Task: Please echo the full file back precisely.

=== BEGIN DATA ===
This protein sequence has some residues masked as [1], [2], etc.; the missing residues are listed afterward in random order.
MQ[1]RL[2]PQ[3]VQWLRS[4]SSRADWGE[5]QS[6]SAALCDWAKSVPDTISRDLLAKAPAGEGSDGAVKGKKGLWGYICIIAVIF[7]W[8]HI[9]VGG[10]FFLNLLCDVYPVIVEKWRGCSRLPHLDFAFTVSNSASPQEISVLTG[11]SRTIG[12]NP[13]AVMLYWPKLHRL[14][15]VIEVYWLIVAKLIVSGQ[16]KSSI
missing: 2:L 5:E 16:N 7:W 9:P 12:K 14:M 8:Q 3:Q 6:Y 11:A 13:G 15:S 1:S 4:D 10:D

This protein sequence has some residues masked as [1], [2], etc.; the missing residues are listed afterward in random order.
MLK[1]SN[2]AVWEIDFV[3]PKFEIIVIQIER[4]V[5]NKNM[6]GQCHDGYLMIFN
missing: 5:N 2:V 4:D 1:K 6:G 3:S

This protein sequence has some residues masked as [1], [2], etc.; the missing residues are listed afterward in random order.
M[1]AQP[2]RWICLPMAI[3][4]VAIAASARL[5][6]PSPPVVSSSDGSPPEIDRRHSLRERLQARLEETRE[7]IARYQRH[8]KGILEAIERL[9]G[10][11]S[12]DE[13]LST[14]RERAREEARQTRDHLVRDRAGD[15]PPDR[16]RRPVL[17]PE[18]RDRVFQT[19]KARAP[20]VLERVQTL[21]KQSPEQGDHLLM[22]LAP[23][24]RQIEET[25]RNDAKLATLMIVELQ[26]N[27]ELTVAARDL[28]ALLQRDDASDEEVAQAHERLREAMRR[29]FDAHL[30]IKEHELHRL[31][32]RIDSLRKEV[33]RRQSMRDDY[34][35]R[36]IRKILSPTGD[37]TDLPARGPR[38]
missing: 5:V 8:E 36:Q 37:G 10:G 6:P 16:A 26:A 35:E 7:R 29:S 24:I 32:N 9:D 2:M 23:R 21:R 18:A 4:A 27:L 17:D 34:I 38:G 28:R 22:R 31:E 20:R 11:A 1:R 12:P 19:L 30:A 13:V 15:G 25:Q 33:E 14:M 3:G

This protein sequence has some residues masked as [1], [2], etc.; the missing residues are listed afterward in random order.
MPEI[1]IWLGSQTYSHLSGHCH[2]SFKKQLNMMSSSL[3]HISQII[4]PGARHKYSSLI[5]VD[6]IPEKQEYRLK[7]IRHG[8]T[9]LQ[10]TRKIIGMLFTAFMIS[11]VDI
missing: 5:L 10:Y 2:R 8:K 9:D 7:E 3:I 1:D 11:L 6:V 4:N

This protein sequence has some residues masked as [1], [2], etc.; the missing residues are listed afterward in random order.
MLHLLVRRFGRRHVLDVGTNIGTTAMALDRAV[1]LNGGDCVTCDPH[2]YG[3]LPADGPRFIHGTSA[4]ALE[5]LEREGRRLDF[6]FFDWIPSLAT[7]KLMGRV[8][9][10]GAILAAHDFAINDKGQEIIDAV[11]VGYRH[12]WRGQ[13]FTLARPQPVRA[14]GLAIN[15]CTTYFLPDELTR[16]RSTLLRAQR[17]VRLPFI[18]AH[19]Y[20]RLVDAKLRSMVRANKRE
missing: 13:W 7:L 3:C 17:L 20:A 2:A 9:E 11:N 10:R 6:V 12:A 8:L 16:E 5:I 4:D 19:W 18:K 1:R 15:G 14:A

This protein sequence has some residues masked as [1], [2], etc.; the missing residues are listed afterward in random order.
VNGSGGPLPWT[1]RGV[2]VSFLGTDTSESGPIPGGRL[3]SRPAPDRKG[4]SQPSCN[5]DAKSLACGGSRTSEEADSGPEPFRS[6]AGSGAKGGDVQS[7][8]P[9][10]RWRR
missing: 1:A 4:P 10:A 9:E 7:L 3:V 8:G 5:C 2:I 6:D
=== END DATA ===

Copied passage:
This protein sequence has some residues masked as [1], [2], etc.; the missing residues are listed afterward in random order.
MQ[1]RL[2]PQ[3]VQWLRS[4]SSRADWGE[5]QS[6]SAALCDWAKSVPDTISRDLLAKAPAGEGSDGAVKGKKGLWGYICIIAVIF[7]W[8]HI[9]VGG[10]FFLNLLCDVYPVIVEKWRGCSRLPHLDFAFTVSNSASPQEISVLTG[11]SRTIG[12]NP[13]AVMLYWPKLHRL[14][15]VIEVYWLIVAKLIVSGQ[16]KSSI
missing: 2:L 5:E 16:N 7:W 9:P 12:K 14:M 8:Q 3:Q 6:Y 11:A 13:G 15:S 1:S 4:D 10:D

This protein sequence has some residues masked as [1], [2], etc.; the missing residues are listed afterward in random order.
MLK[1]SN[2]AVWEIDFV[3]PKFEIIVIQIER[4]V[5]NKNM[6]GQCHDGYLMIFN
missing: 5:N 2:V 4:D 1:K 6:G 3:S

This protein sequence has some residues masked as [1], [2], etc.; the missing residues are listed afterward in random order.
M[1]AQP[2]RWICLPMAI[3][4]VAIAASARL[5][6]PSPPVVSSSDGSPPEIDRRHSLRERLQARLEETRE[7]IARYQRH[8]KGILEAIERL[9]G[10][11]S[12]DE[13]LST[14]RERAREEARQTRDHLVRDRAGD[15]PPDR[16]RRPVL[17]PE[18]RDRVFQT[19]KARAP[20]VLERVQTL[21]KQSPEQGDHLLM[22]LAP[23][24]RQIEET[25]RNDAKLATLMIVELQ[26]N[27]ELTVAARDL[28]ALLQRDDASDEEVAQAHERLREAMRR[29]FDAHL[30]IKEHELHRL[31][32]RIDSLRKEV[33]RRQSMRDDY[34][35]R[36]IRKILSPTGD[37]TDLPARGPR[38]
missing: 5:V 8:E 36:Q 37:G 10:G 6:P 16:A 26:A 35:E 7:R 29:S 24:I 32:N 9:D 2:M 23:R 21:R 18:A 4:A 27:L 17:D 34:I 38:G 28:R 22:R 31:E 20:R 11:A 1:R 12:P 19:L 30:A 13:V 15:G 25:Q 33:E 14:M 3:G

This protein sequence has some residues masked as [1], [2], etc.; the missing residues are listed afterward in random order.
MPEI[1]IWLGSQTYSHLSGHCH[2]SFKKQLNMMSSSL[3]HISQII[4]PGARHKYSSLI[5]VD[6]IPEKQEYRLK[7]IRHG[8]T[9]LQ[10]TRKIIGMLFTAFMIS[11]VDI
missing: 5:L 10:Y 2:R 8:K 9:D 7:E 3:I 1:D 11:L 6:V 4:N

This protein sequence has some residues masked as [1], [2], etc.; the missing residues are listed afterward in random order.
MLHLLVRRFGRRHVLDVGTNIGTTAMALDRAV[1]LNGGDCVTCDPH[2]YG[3]LPADGPRFIHGTSA[4]ALE[5]LEREGRRLDF[6]FFDWIPSLAT[7]KLMGRV[8][9][10]GAILAAHDFAINDKGQEIIDAV[11]VGYRH[12]WRGQ[13]FTLARPQPVRA[14]GLAIN[15]CTTYFLPDELTR[16]RSTLLRAQR[17]VRLPFI[18]AH[19]Y[20]RLVDAKLRSMVRANKRE
missing: 13:W 7:L 3:C 17:L 20:A 2:A 9:E 11:N 10:R 6:V 12:A 8:L 16:E 5:I 4:D 19:W 18:K 1:R 15:G 14:A

This protein sequence has some residues masked as [1], [2], etc.; the missing residues are listed afterward in random order.
VNGSGGPLPWT[1]RGV[2]VSFLGTDTSESGPIPGGRL[3]SRPAPDRKG[4]SQPSCN[5]DAKSLACGGSRTSEEADSGPEPFRS[6]AGSGAKGGDVQS[7][8]P[9][10]RWRR
missing: 1:A 4:P 10:A 9:E 7:L 3:V 8:G 5:C 2:I 6:D